• The Royal Ontario Museum Library, 100 Queen’s Park (416-586-5595), is a decentralized reference collection; for this reason it is best to phone ahead so that the item you wish can be retrieved from curatorial offices where it may be in use. (Otherwise a second trip may be necessary in order to consult the material.) To gain admission show your student card at the desk in the Rotunda and indicate that your business is in the Library; you will be given a special admission button (good for visiting the Library only) and directions. Hours are 12 noon to 4:30 pm, Monday through Friday. For material in the Canadiana Collection make requests at the Main Library and expect a waiting period of 24 to 48 hours. To reach the Far Eastern Library, which is open Monday, Wednesday-Friday: 12:00 p.m. to 4:30 p.m. Tuesday: 12:00 p.m. to 6 p.m., enter the Museum by the staff entrance and sign with Security
  • The Edward P. Taylor Research Library of the Art Gallery of Ontario, 317 Dundas Street West (416-979-6642), is open to the public, but only if the applicant has a demonstrated need that cannot be met in the University and Toronto Public Library systems. Moreover, because of limited seating in the Walter Carson Reading Room it is advisable to make an appointment. Some material, such as rare books or manuscripts, must be requested a day in advance. Reference service is provided by telephone during open hours, which are Wednesday through Friday 1:00 to 4:45 pm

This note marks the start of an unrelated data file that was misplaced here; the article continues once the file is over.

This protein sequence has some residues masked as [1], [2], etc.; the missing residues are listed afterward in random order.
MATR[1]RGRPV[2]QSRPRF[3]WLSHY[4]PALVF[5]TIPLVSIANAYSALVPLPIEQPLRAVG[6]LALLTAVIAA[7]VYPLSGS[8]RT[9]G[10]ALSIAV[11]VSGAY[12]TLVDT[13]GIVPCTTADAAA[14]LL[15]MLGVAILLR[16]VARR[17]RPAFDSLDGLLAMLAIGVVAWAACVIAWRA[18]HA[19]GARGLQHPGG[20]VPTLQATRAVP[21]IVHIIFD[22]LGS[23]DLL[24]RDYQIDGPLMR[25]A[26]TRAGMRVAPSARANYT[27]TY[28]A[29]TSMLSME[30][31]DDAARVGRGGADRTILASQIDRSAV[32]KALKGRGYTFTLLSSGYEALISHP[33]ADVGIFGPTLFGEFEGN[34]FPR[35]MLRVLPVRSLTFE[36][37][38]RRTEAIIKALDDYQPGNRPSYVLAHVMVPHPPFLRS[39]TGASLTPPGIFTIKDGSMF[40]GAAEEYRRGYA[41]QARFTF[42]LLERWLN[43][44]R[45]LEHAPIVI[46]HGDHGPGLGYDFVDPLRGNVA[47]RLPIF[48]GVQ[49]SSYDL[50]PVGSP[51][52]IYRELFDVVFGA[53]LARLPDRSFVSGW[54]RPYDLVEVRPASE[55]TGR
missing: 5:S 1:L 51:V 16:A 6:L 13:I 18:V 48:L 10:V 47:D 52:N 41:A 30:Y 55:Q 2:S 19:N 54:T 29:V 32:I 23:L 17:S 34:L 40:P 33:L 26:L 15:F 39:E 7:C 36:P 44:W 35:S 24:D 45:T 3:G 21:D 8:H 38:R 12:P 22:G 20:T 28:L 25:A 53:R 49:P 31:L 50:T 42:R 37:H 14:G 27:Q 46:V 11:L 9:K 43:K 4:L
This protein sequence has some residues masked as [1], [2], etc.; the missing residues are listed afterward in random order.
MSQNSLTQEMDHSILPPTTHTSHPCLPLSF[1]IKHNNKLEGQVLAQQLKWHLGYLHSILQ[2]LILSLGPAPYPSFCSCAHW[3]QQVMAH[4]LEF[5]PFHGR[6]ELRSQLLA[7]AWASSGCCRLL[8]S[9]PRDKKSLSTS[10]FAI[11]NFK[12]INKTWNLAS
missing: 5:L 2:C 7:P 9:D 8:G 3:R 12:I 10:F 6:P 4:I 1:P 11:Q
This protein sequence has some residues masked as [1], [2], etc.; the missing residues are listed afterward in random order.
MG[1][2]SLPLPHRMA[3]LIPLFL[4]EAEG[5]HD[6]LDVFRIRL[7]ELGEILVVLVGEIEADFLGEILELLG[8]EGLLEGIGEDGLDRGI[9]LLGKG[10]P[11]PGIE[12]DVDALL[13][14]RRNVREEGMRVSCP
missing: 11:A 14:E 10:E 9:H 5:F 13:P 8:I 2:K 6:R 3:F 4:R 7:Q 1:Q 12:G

• The  Library of the Ontario College of Art, 100 McCaul Street (416-977-5311, ext. 255), is open to any student Monday to Thursday 8:30 am to 7:45 pm, Friday 8:30 am to 4:45 pm.